Venetia Stevenson was the woman featured on the cover of Oh LaLa in Back to the Future II, but before that she was in such movies as Darby’s Rangers, Horror Hotel, and The Sergeant Was a Lady, as well as shows like Alfred Hitchcock Presents and 77 Sunset Strip. She was later a script reader for Burt Reynolds’s company, was once married to Don Everly of the Everly Brothers, and used to be Axl Rose’s mother-in-law. She died Monday at the age of 84.

Ilse Nathan and Ruth Siegler not only survived the Birkenau concentration camp during World War II, they were sisters who went on to marry two other Holocaust survivors and live near each other in Alabama. They died 10 days apart, Nathan at the age of 98 and Siegler at the age of 95.

This Week in History

Truman Capote Born (September 30, 1924)

The writer of many short stories and books (he wrote about the filming of the film version of In Cold Blood for the Post in 1968) died in 1984 at the home of Johnny Carson’s ex-wife Joanne.

Cheers Premieres (September 30, 1982)

Yup, it debuted 40 years ago. Here’s an interesting story from writer/producer Ken Levine on why Jay Thomas, who played Carla’s ex Eddie, was suddenly killed off. It had to do with something he said on his radio show.

This Week in Saturday Evening Post History: Kellogg’s Cereal ad (September 24, 1949)

I remember getting the Kellogg’s multi-pack when I was a kid, though by that time they had replaced Pep and Corn Soya with more “fun” cereals. I ate a lot of Quisp back then. Now I’m older so I eat a lot of Cheerios.

Uploaded to YouTube by VintageTVCommercials

September Is National Breakfast Month

There’s nothing wrong with a bowl of cereal for breakfast (or dinner, as Jerry Seinfeld would tell you), but if you’re feeling more ambitious …

Let’s start with a pancake recipe from Queen Elizabeth II. Yes, it’s the actual recipe she gave to President Eisenhower in a letter she wrote to him in 1960 when he visited Balmoral Castle.

I don’t have any other royalty-inspired recipes, but how about this Breakfast Fruit Pizza from The Saturday Evening Post Antioxidant Cookbook? Also from the Post comes Curtis Stone’s Scrambled Eggs with Smoked Salmon and Chives. and Cheryl Forberg’s Huevos Sofrito. Taste of Home has this hearty Sheepherder’s Breakfast (eggs and bacon and hash browns with cheese), while Yankee has the original recipe for Jordan Marsh Blueberry Muffins, long a favorite at the now defunct Boston department store chain.

I’ve had those muffins and they’re wicked awesome.

Next Week’s Holidays and Events

National Kale Day (October 5)

Studies show that babies in the womb introduced to kale actually grimace, compared to the smiles induced by carrots. Glad to see researchers are doing the really important studies.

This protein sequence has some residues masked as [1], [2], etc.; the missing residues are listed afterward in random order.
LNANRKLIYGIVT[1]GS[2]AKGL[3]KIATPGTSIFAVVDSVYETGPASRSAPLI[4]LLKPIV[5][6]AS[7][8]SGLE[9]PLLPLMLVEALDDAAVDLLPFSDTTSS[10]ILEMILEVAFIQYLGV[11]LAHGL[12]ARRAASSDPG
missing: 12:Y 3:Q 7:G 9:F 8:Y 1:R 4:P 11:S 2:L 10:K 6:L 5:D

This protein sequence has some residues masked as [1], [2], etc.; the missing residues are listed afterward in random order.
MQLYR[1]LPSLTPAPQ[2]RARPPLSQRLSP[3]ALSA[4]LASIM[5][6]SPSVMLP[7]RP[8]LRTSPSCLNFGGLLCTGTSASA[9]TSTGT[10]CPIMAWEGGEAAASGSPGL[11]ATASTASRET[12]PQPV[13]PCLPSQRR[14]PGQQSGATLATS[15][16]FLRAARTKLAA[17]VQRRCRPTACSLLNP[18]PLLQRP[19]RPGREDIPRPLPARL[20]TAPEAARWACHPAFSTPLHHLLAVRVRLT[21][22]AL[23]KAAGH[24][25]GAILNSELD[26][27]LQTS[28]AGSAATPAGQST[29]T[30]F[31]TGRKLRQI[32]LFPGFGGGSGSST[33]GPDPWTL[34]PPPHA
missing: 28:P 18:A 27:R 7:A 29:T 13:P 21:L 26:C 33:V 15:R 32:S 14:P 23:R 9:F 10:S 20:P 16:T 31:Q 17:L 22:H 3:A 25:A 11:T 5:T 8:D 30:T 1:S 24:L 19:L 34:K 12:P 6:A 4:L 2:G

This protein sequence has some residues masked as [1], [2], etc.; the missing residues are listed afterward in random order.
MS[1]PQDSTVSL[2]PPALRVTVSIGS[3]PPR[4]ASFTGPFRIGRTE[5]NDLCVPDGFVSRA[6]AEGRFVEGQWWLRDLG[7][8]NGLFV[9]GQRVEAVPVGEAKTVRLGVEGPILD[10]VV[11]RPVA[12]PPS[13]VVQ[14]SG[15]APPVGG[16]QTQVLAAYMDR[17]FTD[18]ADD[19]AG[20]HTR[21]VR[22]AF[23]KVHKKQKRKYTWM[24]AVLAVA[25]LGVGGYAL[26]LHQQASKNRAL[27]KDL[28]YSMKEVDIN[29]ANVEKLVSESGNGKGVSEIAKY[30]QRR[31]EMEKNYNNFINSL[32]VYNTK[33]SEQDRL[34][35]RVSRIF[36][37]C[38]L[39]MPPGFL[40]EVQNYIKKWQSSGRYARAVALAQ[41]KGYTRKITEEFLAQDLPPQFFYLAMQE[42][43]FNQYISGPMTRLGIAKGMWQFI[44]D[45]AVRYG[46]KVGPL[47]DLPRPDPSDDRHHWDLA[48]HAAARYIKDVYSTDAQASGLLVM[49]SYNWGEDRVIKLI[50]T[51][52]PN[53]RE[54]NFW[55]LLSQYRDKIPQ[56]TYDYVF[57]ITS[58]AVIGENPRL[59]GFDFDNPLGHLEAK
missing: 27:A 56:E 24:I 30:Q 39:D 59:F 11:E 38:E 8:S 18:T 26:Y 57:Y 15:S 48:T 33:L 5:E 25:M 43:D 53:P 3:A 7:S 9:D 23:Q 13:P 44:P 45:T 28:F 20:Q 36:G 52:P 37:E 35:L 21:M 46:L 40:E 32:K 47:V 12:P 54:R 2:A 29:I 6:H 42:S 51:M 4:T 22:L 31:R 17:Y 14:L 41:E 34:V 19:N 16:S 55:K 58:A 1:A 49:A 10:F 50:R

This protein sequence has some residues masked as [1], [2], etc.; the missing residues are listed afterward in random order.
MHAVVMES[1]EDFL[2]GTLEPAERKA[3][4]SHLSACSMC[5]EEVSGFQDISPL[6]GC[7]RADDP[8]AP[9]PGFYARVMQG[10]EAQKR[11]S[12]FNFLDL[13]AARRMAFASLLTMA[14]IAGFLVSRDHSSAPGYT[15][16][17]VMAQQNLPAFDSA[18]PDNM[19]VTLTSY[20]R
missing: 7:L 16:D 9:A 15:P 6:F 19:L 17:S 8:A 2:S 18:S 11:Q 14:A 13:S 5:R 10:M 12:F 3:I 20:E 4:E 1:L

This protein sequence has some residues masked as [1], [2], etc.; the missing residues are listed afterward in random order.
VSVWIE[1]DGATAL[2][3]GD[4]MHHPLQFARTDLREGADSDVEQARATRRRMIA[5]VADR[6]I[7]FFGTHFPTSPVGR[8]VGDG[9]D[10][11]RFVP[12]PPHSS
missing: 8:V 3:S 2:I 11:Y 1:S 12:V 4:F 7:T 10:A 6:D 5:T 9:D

Baseball Playoffs — Wild Cards (October 7)

The teams haven’t been set yet but the games will air on ESPN at 1 p.m. ET, ABC at 2 p.m., and then again on ESPN at 4 p.m. and 8 p.m.

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  1. In light of what happened, I hope the little boy at the baseball stadium had a new ice cream purchased for him; preferably in a cup with a spoon. He definitely wanted it, but was wisely conflicted and wary once it had fallen on the ground, despite dad’s efforts to clean it up. He’s right. It would have been both gross and unenjoyable to eat.

    The Jetsons should continue to be viewed and enjoyed as what is was and still is: a mid-century retro-futurism cartoon comedy that was a product of that time and not meant as a measuring stick for the present day, even if there are progressive coincidences here and there.

  2. With all that’s wrong in this country, maybe this isn’t the best time for NASA to be spending God knows how many (?) billions on asteroid/outer-space dodge ball. Especially with hundreds of billions already sent to Zelensky in Ukraine with no accounting for it, of course. Charity begins at home, in the dire straits United States!!

    Sounds like the overdrive in Christmas movies represents the only Merry Christmas millions of Americans are going to have. Who cares if they’re not actual friends or family? I should know from awkward situations my ‘almost’ mother-in-law has brought up at the Thanksgiving and Christmas dinner table in the pre-covid, mid-late 2010’s.

    It’s serious enough to have conventions, and the times we live in are a perfect storm for this type of idealized comfort-food entertainment. I can see why losin’ the Bawston accent is an impawtant pawt of the city’s identity, Bawb. “AY! Use ya binka when ya gonna be toynin’ a coyner afta this. I betta NEVA see ya not usin’ it. Now go on, get outta he!”

    Sorry to hear Louise Fletcher passed away. Great actress. I somehow frequently got her confused with Ellen Burstyn. Love them both! I want to try Queen Elizabeth’s pancake recipe. It sounds great. Before that, let’s all pray for the victims of Hurricane Ian that have lost everything, that their lives will be restored and those in the hours and days ahead who will experience it, will be okay. Even if it (frankly only) means being reunited with a missing pet, that’s still a lot. THESE are the people that need billions of dollars; right here in America, first and foremost.